38 amicus briefs by liberal groups filed against HB 2

Liberal groups filed 38 amicus briefs against HB 2.[1] These include briefs by:

  • The American Civil Liberties Union, et al.
  • Theologians and Ethicists.
  • Law Professors.
  • Republican Majority for Choice, et al.
  • Health Economists.
  • Advocates for Youth.
  • Experts in Health Policy.
  • Institute for Women's Policy Research, et al.
  • United States.
  • Constitutional Accountability Center.
  • Jane's Due Process, Inc.
  • Public Health Deans, Department Chairs, and Faculty and the American Public Health Association.
  • National Physicians Alliance, et al.
  • Scientists, Science Educators, Skeptics, et al.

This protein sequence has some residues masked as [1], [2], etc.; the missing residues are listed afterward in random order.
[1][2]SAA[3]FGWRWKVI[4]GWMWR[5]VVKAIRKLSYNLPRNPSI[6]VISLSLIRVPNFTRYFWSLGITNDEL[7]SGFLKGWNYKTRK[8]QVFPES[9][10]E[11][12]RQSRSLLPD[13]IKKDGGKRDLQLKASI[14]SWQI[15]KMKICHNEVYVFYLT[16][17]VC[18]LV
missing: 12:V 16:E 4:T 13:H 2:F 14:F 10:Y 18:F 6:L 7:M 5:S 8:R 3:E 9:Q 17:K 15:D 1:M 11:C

• Society of Hospital Medicine and Society of OB/Gyn Hospitalists.
  • Social Science Researchers.
  • American College of Obstetricians and Gynecologists, et al.
  • New York City Bar Association.
  • Information Society Project at Yale Law School.
  • National Abortion Federation and Abortion Providers.
  • Physicians for Reproductive Health.
  • Lambda Legal Defense and Education Fund, Inc.
  • 163 Members of Congress.
  • New York, et al.
  • Planned Parenthood Federation of America, et al.
  • National Women's Law Center, et al.
  • National Center for Lesbian Rights, et al.
  • Twelve Organizations Dedicated to the Fight for Reproductive Justice.
  • National Latina Institute for Reproductive Health, et al.
  • Experts and Organizations Supporting Survivors of Intimate Partner Violence.
  • Medical Staff Professionals.
  • Honorable Wendy Davis, Teresa Fedor, Lucy Flores, and Judy Nicastro.

Brief by liberal medical groups